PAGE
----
DNA sequence information underpins genetic research, enabling discoveries of important biological or medical benefit. Sequencing projects have traditionally employed long (400–800 bp) reads, but the existence of reference sequences for the human and many other genomes makes it possible to develop new, fast approaches to re-sequencing, whereby shorter reads are compared to a reference to identify intra-species genetic variation. We report an approach that generates several billion bases of accurate nucleotide sequence per experiment at low cost. Single molecules of DNA are attached to a flat surface, amplified in situ and used as templates for synthetic sequencing with fluorescent reversible terminator deoxyribonucleotides. Images of the surface are analysed to generate high quality sequence. We demonstrate application of this approach to human genome sequencing on flow-sorted X chromosomes and then scale the approach to determine the genome sequence of a male Yoruba from Ibadan, Nigeria. We build an accurate consensus sequence from >30x average depth of paired 35-base reads. We characterise four million SNPs and four hundred thousand structural variants, many of which are previously unknown. Our approach is effective for accurate, rapid and economical whole genome re-sequencing and many other biomedical applications.
doi:10.1038/nature07517
PMCID: PMC2581791  PMID: 18987734
3.  StellaBase: The Nematostella vectensis Genomics Database 
Nucleic Acids Research  2005;34(Database issue):D495-D499.
StellaBase, the Nematostella vectensis Genomics Database, is a web-based resource that will facilitate desktop and bench-top studies of the starlet sea anemone. Nematostella is an emerging model organism that has already proven useful for addressing fundamental questions in developmental evolution and evolutionary genomics. StellaBase allows users to query the assembled Nematostella genome, a confirmed gene library, and a predicted genome using both keyword and homology based search functions. Data provided by these searches will elucidate gene family evolution in early animals. Unique research tools, including a Nematostella genetic stock library, a primer library, a literature repository and a gene expression library will provide support to the burgeoning Nematostella research community. The development of StellaBase accompanies significant upgrades to CnidBase, the Cnidarian Evolutionary Genomics Database. With the completion of the first sequenced cnidarian genome, genome comparison tools have been added to CnidBase. In addition, StellaBase provides a framework for the integration of additional species-specific databases into CnidBase. StellaBase is available at .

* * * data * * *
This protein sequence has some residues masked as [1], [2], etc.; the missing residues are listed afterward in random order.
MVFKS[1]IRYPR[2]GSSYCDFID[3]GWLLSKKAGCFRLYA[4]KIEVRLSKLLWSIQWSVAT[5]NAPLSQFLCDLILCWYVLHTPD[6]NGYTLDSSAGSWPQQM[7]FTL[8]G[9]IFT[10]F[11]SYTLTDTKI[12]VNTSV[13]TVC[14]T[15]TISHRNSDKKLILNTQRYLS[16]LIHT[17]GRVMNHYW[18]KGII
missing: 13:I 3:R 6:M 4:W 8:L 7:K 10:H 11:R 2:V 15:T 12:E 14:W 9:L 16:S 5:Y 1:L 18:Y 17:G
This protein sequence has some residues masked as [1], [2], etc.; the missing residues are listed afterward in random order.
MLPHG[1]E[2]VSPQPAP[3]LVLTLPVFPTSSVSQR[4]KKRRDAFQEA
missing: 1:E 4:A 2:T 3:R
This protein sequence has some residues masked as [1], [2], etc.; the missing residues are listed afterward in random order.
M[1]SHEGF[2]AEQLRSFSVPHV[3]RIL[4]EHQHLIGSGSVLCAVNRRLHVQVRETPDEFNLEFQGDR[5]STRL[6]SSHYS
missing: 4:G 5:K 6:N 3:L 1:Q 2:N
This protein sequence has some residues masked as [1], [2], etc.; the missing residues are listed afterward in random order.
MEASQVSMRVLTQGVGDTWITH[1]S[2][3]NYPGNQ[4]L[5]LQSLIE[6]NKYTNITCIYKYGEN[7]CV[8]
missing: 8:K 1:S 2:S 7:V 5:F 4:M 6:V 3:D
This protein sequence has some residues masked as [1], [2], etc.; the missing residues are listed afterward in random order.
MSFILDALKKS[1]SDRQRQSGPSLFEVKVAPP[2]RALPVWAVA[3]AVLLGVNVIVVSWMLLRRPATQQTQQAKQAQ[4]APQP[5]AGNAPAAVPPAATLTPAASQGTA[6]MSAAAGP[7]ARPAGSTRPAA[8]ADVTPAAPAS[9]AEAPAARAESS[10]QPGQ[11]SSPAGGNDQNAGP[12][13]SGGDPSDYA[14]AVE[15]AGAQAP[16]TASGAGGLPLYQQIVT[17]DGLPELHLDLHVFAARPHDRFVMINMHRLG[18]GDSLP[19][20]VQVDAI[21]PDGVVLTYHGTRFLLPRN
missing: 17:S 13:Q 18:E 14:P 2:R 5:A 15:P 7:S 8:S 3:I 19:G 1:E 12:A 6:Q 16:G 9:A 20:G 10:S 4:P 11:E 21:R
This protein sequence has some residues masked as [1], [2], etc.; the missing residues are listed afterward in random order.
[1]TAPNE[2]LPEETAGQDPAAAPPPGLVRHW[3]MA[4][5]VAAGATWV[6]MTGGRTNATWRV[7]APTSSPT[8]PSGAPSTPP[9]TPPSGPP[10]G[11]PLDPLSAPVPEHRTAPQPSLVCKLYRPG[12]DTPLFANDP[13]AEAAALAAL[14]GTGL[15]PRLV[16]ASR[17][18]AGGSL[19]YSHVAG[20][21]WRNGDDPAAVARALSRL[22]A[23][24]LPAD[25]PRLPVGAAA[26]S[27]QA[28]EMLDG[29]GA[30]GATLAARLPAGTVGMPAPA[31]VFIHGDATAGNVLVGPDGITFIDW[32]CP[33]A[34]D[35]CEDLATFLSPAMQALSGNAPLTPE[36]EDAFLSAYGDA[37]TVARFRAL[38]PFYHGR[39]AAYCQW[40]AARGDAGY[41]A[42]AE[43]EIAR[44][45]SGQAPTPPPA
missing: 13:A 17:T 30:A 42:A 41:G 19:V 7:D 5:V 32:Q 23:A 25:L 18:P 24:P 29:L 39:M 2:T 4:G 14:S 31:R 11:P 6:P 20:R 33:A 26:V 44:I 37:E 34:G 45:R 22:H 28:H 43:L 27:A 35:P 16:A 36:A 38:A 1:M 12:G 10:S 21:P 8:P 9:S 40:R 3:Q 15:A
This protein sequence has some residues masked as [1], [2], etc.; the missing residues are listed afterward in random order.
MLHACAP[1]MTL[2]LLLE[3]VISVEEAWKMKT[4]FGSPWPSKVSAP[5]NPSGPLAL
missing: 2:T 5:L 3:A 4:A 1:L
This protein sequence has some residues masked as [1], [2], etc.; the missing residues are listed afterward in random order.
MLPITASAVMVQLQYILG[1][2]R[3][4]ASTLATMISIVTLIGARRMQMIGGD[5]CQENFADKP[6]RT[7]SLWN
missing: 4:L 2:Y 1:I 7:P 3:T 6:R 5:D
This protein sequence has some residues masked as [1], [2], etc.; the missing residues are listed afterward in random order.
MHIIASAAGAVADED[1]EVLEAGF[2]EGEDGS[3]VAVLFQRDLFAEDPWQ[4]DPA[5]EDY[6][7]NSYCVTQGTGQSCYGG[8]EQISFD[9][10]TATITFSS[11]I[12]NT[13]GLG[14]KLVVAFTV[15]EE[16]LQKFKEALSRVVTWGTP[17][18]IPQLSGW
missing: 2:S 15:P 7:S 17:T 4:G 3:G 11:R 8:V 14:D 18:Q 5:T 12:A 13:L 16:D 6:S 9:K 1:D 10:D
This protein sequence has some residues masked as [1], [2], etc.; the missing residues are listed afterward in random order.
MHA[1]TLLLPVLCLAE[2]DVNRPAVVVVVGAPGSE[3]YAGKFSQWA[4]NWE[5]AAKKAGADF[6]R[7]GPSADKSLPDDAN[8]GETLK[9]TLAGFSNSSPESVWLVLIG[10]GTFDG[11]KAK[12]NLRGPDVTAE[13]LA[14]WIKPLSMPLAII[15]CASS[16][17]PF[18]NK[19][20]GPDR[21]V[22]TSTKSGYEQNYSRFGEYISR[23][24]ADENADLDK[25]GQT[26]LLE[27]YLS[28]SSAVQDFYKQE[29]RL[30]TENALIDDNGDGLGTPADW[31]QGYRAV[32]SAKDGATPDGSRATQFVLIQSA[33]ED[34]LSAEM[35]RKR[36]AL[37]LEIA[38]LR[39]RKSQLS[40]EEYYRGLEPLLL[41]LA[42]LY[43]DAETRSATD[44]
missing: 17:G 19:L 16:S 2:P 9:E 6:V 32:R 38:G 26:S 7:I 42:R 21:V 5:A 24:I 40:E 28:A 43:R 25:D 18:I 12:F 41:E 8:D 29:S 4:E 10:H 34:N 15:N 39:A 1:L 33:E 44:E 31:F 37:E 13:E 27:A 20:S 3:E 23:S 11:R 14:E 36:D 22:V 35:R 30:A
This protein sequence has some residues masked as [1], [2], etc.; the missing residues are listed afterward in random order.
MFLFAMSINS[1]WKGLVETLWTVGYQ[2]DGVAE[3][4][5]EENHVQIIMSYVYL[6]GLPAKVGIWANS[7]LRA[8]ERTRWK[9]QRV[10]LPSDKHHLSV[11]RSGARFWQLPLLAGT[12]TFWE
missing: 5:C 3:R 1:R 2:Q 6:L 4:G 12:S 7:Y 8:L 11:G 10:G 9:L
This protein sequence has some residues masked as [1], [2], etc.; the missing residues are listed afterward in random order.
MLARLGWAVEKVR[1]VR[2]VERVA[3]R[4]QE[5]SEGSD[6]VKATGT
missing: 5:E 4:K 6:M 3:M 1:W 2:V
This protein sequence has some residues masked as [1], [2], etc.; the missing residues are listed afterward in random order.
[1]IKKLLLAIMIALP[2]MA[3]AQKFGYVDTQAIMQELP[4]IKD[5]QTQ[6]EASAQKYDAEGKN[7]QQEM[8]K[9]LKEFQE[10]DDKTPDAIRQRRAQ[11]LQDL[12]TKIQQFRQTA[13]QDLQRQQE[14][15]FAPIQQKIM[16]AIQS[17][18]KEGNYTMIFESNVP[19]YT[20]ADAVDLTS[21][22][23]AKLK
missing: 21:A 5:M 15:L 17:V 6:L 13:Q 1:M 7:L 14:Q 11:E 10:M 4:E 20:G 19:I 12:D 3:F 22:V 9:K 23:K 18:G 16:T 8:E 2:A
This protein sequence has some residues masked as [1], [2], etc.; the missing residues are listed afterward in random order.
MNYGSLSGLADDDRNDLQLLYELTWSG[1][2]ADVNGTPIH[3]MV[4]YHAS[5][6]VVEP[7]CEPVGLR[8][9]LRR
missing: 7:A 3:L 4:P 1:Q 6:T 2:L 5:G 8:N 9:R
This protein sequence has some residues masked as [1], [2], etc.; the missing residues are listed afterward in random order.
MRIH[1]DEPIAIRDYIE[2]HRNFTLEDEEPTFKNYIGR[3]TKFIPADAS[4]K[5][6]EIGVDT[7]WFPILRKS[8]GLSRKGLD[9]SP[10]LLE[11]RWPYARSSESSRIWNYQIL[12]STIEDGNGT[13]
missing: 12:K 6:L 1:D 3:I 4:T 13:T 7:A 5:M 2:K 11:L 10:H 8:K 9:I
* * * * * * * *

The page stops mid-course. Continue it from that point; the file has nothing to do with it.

doi:10.1093/nar/gkj020
PMCID: PMC1347383  PMID: 16381919
4.  Sequence Diversity of Pan troglodytes Subspecies and the Impact of WFDC6 Selective Constraints in Reproductive Immunity 
Genome Biology and Evolution  2013;5(12):2512-2523.
Recent efforts have attempted to describe the population structure of common chimpanzee, focusing on four subspecies: Pan troglodytes verus, P. t. ellioti, P. t. troglodytes, and P. t. schweinfurthii. However, few studies have pursued the effects of natural selection in shaping their response to pathogens and reproduction. Whey acidic protein (WAP) four-disulfide core domain (WFDC) genes and neighboring semenogelin (SEMG) genes encode proteins with combined roles in immunity and fertility. They display a strikingly high rate of amino acid replacement (dN/dS), indicative of adaptive pressures during primate evolution. In human populations, three signals of selection at the WFDC locus were described, possibly influencing the proteolytic profile and antimicrobial activities of the male reproductive tract. To evaluate the patterns of genomic variation and selection at the WFDC locus in chimpanzees, we sequenced 17 WFDC genes and 47 autosomal pseudogenes in 68 chimpanzees (15 P. t. troglodytes, 22 P. t. verus, and 31 P. t. ellioti). We found a clear differentiation of P. t. verus and estimated the divergence of P. t. troglodytes and P. t. ellioti subspecies in 0.173 Myr; further, at the WFDC locus we identified a signature of strong selective constraints common to the three subspecies in WFDC6—a recent paralog of the epididymal protease inhibitor EPPIN. Overall, chimpanzees and humans do not display similar footprints of selection across the WFDC locus, possibly due to different selective pressures between the two species related to immune response and reproductive biology.